ACCC cracks down on price fixing – implications for suppliers and agents24 July 2014 Topics: Competition and consumer law
Two recent cases – ACCC v ANZ and ACCC v Flight Centre – have examined the notion of competition between principals and agents.
The main issues in these cases were determining the relevant market and ascertaining whether there was competition between the parties in that market.
The cases highlight that, where agents and principals are found to be competing in the same market, both parties will need to ensure that their pricing arrangements are not seen to be reducing competition, or have the potential to reduce competition.
Businesses that enter into agency arrangements with their competitors must take care, and seek legal advice when proposing or reaching an understanding or agreement with the principal. Attention needs to be paid to the perceptions of the boundaries in the markets in which competition takes place, and the purpose underpinning pricing discussions.
Flight Centre accused of attempted price fixing
In the case of ACCC v Flight Centre, Flight Centre acted as agent for a number of airlines in distributing air travel services. The relevant airlines also distributed their air travel services through other travel agents and directly to customers through their own marketing.
On occasion, the relevant airlines would offer special discounted fares for sale on their website only. On a number of occasions, the discounted fares offered on the airlines’ websites were lower than the fares available to Flight Centre via the electronic reservation system known as a ‘global distribution system’ (GDS), at least on terms that enabled Flight Centre to earn the commission it ordinarily received.
Between 2005 and 2009, representatives of Flight Centre sent numerous emails to the relevant airlines requesting that any fare the airlines directly offered to customers would also be made available to purchase through Flight Centre. Flight Centre also sought to have the airlines agree that any fare sold by the airlines directly be sold at a total price that included the amount of commission Flight Centre would be entitled to if it had sold the fare.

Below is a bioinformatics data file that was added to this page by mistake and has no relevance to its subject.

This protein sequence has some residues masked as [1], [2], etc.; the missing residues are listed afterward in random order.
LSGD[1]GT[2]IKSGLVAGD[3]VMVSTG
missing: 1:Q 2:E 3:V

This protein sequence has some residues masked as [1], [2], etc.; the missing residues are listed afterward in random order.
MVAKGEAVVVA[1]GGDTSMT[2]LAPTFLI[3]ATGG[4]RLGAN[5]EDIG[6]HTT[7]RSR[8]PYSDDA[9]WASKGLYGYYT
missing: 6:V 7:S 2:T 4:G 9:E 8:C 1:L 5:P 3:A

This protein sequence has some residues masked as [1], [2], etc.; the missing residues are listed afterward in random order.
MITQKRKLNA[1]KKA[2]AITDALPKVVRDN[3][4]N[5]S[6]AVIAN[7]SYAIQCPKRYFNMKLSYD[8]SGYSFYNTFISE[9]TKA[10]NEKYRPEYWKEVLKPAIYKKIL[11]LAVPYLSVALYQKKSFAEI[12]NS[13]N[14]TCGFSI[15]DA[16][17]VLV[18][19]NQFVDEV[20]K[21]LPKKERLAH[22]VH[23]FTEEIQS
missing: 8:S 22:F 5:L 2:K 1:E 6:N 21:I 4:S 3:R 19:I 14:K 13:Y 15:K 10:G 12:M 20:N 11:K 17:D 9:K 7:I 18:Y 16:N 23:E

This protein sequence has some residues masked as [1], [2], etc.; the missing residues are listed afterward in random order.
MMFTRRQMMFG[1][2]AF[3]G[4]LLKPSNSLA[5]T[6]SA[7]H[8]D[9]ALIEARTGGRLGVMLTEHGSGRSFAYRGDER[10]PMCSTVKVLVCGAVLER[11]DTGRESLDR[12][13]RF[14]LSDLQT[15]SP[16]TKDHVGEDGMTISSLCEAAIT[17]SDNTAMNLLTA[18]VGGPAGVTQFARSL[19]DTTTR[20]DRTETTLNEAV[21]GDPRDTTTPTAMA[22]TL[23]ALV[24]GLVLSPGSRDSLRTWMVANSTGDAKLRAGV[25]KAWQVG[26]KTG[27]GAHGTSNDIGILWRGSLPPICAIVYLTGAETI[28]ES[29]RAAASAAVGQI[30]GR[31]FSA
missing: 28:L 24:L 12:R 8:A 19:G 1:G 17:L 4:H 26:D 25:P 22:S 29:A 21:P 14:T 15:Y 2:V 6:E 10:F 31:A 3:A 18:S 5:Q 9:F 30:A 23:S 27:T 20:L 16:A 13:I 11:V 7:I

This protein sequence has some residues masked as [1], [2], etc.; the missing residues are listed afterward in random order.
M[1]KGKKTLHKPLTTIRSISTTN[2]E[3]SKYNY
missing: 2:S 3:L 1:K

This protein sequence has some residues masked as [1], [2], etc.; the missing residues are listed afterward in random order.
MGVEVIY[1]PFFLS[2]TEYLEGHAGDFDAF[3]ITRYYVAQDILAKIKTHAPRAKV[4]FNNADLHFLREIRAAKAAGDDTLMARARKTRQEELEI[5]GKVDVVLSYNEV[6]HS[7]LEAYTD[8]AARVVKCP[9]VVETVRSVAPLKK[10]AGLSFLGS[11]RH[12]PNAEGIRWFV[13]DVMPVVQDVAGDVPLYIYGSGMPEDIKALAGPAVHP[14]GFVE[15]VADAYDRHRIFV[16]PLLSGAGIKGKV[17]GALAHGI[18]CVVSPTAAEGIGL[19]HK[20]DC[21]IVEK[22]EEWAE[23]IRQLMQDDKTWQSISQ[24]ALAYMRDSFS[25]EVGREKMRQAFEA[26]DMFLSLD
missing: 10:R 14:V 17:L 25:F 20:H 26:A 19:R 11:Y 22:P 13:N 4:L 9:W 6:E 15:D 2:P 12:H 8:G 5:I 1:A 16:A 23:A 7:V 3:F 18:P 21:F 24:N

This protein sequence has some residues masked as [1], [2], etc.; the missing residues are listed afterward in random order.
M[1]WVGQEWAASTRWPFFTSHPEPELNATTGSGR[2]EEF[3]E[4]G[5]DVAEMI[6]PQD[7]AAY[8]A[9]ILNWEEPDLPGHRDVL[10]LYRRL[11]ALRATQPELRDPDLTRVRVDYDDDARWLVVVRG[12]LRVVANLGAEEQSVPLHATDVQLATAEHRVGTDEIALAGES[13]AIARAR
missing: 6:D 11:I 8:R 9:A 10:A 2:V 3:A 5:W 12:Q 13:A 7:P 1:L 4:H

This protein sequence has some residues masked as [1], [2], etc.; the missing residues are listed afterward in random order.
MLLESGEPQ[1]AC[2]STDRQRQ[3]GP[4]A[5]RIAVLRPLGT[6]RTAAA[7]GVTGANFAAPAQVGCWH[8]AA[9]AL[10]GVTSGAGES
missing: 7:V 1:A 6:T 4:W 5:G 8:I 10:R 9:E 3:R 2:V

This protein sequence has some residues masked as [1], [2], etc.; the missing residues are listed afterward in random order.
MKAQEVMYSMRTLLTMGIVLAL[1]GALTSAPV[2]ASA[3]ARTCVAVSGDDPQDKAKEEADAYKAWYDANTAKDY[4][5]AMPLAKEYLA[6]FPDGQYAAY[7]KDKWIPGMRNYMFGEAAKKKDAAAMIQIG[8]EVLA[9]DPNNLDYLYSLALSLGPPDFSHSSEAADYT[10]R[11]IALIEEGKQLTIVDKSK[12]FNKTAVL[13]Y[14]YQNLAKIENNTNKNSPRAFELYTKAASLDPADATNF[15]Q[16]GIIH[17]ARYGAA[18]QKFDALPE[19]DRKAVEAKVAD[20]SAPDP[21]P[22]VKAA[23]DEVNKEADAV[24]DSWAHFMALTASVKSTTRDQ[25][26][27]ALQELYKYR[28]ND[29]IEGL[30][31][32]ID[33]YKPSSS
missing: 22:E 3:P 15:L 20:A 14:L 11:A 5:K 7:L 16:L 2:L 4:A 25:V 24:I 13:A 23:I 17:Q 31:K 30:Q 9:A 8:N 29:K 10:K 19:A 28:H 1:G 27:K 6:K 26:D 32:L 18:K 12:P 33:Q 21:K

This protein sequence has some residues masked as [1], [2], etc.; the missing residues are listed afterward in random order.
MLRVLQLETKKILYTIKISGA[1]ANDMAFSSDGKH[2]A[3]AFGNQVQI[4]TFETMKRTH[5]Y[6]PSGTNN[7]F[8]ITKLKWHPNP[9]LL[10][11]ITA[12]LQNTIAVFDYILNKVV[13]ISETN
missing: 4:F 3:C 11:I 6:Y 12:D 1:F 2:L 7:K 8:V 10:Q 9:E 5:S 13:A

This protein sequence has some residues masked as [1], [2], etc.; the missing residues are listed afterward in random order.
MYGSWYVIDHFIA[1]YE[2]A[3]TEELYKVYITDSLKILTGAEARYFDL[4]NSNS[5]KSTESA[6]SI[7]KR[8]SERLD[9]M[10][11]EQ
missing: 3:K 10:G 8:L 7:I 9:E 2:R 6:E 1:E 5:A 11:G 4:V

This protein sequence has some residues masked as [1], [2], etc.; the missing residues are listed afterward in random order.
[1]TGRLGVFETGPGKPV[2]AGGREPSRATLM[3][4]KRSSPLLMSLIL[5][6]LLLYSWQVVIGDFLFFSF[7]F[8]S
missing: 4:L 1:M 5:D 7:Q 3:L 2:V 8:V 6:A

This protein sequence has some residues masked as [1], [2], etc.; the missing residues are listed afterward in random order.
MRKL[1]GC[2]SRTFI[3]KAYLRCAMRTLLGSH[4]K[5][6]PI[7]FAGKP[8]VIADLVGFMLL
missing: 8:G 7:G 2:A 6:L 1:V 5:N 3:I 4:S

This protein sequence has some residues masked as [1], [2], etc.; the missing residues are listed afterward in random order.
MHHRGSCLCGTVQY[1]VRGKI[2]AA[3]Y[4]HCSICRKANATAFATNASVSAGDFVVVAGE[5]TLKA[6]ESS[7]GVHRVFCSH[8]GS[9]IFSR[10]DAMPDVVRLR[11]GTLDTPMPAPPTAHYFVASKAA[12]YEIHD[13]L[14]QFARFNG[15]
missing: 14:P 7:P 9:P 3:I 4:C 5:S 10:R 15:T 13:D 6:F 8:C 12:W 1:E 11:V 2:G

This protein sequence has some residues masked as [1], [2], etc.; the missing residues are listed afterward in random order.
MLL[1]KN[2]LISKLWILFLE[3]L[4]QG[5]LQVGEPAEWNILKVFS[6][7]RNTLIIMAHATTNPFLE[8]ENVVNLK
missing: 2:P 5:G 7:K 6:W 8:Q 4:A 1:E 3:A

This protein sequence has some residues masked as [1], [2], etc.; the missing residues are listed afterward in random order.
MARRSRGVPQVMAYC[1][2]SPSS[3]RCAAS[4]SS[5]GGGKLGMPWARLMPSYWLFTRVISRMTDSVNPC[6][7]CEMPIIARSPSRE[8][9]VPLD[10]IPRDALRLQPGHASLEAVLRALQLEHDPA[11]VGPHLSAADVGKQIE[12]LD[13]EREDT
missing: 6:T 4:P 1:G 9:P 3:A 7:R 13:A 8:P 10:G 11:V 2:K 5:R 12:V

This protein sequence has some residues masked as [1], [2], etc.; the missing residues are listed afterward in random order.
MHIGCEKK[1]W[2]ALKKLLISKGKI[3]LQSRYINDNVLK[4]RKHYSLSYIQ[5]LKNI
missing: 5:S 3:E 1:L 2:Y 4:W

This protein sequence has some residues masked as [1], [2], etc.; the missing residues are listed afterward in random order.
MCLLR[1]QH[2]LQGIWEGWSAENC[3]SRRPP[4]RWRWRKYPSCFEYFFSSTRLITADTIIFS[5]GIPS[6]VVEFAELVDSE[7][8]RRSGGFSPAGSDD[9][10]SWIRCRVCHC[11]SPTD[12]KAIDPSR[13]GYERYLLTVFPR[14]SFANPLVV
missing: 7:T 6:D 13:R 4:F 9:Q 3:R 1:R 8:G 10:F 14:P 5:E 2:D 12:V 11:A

In a number of these emails, Flight Centre also threatened the airlines that, if the price undercutting did not stop, Flight Centre may choose not to promote and distribute the airlines’ air travel to its customers.
The ACCC alleged that this conduct constituted attempted price fixing arrangements in contravention of section 45 of the Competition and Consumer Act (CCA). The ACCC alleged that Flight Centre was in competition with the relevant airlines for the supply of booking services to customers and distribution of services to the relevant airlines.
Implications for the principal-agent relationship
Flight Centre argued alternatively that the emails took place in the context of a principal-agent relationship.
Section 45 of the CCA only applies where the parties are in competition with each other in relation to the goods or services to which the alleged contract arrangement or understanding relates. Justice Logan found that the relationship between the parties was one of principal and agent. However, he concluded that Flight Centre was in competition for the supply of booking and distribution services in respect of international air travel, such competition existing as recognisable by an economist, as well as by Flight Centre’s internal corporate strategy documents.